20 January 2014

Get charter

January has been a crazy month, what with the Society for Integrative and Comparative Biology meeting, manuscripts due, the start of classes, a public talk at the World Birding Center this past weekend, and much more.

Just a quick post to note that I have seen, and am not surprised by, a recent story that charter schools are teaching creationism.

Another Responsive Ed section claims that evolution cannot be tested, something biologists have been doing for decades. It misinforms students by claiming, “How can scientists do experiments on something that takes millions of years to accomplish? It’s impossible.”

The curriculum tells students that a “lack of transitional fossils” is a “problem for evolutionists who hold a view of uninterrupted evolution over long periods of time.”

I suspect it will take someone to launch a legal challenge to get these schools to knock that off. And the school will lose in court, as creationists always have.

Additional: Texas Freedom Network reports on the response from the Responsive Ed charter school, which mostly boils down to, “Yes, that’s right.”

Cook begins his defense by arguing that Responsive Ed’s instructional materials on evolution are simply conforming to the Texas curriculum standards by “examining all sides of scientific evidence” of scientific explanations.

This was a concern about the phrase “all sides of scientific evidence” when the standards were drafted, and I was hoping that the addition of the word “scientific” would squash such attempts. But then, creationists have a very unusual perspective of scientific evidence.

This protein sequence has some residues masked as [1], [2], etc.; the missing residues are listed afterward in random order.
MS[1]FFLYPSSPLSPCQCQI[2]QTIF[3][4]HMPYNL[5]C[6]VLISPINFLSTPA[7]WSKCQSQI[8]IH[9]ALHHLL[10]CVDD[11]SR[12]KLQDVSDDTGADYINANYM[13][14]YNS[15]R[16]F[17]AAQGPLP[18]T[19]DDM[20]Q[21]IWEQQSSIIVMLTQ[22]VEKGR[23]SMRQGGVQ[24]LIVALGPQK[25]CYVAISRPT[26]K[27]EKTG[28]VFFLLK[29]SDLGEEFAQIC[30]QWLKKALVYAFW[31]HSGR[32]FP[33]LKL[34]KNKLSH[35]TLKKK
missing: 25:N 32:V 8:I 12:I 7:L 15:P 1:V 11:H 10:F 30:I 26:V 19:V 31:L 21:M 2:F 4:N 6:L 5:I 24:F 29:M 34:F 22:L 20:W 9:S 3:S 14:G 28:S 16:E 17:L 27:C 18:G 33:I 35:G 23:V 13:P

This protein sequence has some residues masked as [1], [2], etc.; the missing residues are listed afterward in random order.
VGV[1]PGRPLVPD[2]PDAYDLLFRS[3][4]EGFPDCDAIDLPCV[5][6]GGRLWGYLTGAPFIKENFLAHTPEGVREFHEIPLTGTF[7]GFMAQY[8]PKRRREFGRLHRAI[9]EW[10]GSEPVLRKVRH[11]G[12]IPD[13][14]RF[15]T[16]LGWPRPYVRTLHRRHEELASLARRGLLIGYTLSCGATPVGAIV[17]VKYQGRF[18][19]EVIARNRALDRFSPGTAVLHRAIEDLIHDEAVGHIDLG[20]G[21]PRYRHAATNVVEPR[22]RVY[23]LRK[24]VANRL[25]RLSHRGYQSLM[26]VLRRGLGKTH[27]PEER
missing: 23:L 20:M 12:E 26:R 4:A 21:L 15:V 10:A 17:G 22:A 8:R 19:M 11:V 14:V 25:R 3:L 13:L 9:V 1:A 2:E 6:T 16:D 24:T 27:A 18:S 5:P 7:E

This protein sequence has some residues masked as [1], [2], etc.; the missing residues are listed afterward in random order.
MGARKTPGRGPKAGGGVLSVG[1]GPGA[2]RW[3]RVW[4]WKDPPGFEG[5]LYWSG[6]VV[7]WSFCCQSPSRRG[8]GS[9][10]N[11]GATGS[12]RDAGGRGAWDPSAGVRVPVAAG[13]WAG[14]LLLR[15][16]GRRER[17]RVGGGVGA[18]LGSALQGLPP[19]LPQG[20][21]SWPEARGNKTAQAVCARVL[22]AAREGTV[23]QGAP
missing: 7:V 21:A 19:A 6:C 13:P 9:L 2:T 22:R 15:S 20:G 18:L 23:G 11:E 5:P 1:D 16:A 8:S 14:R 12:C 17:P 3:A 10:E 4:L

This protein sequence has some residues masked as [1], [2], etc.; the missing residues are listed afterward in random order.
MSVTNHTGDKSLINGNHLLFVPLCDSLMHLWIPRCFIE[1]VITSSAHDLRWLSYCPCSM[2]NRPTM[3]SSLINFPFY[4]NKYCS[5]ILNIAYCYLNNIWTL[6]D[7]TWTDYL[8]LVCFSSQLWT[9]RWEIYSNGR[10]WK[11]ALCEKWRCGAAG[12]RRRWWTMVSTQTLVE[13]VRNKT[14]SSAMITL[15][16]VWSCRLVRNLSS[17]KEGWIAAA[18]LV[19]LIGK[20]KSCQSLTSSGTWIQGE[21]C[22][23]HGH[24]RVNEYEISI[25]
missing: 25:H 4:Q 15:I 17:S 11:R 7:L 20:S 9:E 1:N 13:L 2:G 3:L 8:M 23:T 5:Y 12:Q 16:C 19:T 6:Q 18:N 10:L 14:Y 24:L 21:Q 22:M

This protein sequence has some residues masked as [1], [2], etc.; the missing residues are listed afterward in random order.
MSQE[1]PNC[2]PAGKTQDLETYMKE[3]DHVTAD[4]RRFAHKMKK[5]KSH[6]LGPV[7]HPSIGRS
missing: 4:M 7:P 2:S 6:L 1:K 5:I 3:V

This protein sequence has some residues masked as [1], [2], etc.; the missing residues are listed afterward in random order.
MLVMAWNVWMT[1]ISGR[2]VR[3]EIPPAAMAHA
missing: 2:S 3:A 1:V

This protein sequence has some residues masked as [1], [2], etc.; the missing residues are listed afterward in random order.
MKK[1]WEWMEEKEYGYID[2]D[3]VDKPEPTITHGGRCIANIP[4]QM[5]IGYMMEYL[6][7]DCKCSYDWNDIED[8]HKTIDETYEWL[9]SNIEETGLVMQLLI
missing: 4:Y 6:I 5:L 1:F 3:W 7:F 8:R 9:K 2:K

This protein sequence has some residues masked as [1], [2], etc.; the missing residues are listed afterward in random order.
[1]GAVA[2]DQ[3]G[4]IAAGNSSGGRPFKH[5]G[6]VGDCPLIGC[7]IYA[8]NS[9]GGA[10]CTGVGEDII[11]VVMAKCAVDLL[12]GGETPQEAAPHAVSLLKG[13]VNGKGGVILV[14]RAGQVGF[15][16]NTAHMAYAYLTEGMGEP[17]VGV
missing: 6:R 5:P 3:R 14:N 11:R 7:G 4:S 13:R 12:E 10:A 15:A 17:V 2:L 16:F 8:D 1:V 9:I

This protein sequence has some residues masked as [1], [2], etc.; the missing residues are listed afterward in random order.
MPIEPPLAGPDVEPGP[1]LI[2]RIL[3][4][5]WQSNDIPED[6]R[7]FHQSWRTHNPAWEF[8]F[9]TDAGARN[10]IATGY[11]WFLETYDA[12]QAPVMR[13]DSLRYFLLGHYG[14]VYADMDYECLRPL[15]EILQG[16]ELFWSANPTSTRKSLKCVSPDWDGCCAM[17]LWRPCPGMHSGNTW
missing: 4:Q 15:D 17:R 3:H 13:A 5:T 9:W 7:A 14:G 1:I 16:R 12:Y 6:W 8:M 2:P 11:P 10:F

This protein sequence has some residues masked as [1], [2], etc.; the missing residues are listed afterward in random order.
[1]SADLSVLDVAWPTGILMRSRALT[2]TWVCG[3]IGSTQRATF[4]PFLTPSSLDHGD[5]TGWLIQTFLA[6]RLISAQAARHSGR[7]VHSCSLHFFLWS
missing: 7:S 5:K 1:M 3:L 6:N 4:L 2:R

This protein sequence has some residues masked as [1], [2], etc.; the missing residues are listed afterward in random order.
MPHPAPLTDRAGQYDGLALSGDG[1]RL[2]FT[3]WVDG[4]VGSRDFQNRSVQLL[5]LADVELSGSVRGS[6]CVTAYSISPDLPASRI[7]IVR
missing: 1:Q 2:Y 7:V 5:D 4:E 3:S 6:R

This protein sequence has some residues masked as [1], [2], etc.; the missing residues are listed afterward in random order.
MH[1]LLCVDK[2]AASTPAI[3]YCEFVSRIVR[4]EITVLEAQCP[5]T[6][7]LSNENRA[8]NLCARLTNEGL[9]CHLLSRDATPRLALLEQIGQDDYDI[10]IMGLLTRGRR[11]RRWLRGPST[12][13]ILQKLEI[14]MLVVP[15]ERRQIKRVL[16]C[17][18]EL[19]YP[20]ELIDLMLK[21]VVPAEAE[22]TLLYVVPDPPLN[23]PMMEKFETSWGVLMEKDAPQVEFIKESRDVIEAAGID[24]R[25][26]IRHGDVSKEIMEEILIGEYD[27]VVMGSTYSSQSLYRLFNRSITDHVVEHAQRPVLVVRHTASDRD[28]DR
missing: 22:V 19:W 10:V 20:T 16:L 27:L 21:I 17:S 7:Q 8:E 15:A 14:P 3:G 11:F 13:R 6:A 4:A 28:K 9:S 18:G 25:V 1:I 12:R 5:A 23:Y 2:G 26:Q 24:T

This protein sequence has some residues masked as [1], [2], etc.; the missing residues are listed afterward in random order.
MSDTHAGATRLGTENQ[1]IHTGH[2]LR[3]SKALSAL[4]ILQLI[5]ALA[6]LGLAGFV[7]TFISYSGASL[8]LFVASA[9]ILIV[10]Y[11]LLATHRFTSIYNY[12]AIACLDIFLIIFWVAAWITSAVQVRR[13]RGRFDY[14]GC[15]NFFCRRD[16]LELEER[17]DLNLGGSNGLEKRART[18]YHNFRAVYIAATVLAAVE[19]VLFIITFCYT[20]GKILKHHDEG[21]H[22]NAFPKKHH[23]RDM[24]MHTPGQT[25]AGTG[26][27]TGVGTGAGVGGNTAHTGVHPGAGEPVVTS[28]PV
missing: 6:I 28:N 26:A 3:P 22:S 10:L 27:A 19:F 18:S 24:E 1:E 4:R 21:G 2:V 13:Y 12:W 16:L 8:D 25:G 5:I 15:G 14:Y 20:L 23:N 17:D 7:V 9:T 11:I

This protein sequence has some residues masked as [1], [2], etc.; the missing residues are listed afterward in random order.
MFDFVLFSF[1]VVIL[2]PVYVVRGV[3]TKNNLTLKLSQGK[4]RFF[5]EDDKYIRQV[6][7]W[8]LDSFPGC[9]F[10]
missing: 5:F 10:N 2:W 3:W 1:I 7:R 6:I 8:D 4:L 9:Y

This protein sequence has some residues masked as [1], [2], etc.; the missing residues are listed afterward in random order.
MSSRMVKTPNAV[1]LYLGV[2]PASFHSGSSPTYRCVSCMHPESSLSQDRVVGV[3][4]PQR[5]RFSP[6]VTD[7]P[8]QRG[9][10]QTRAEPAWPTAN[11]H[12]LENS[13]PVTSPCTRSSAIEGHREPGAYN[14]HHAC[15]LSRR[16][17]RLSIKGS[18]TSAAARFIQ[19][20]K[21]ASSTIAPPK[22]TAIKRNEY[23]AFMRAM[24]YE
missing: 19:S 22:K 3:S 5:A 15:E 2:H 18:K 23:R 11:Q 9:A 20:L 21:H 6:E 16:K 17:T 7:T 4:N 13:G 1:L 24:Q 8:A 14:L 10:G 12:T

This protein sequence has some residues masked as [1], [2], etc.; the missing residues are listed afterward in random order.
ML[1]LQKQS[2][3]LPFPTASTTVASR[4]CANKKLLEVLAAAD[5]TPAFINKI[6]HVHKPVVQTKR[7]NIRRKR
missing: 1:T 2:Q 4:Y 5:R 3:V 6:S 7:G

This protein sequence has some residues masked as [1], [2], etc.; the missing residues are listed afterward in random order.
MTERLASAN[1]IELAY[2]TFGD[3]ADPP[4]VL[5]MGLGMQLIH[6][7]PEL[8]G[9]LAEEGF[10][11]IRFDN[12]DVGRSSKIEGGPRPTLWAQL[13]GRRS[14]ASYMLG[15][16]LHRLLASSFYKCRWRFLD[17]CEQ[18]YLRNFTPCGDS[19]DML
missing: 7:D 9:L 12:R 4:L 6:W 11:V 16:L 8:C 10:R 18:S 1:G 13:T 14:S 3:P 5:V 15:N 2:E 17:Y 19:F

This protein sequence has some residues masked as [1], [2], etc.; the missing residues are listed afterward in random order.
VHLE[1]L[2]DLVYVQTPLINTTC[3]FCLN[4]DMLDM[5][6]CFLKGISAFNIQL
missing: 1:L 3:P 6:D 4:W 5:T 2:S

The Texas Education Agency is investigating.

Additional: And this story is starting to gain traction ntionally, as an LA Times article shows:

One way to react to a school system that places “supernatural intervention” on the same scientific plane as a natural process, however dopily described, is with relief that these 17,000 children won’t be equipped to compete in the real world with our kids. Life in modern America is hard enough, so there’s something Darwinian indeed about saddling all those kids with the burden of a 16th-century education.

Indeed, I think Richard Dawkins noted that those who oppose teaching selection in the classroom as wasteful and unlikely to produce anything often want to apply it with tremendous zeal in the social arena.

And this is why Texas struggles to become a tech leader. This is the image the state has: as anti-intellectual and regressive on the teaching of science.

External links

Texas Public Schools Are Teaching Creationism
Texas’ possibly unconstitutional biology lessons now happen in charter schools
Texas Creationists Demonstrate the Real Reason Behind the Support For Charter Schools
Texas Charter School Operator Defends Misleading Its Students with Junk Science, Political Propaganda
Texas Education Agency Looking at Troubling Charter School Curriculum

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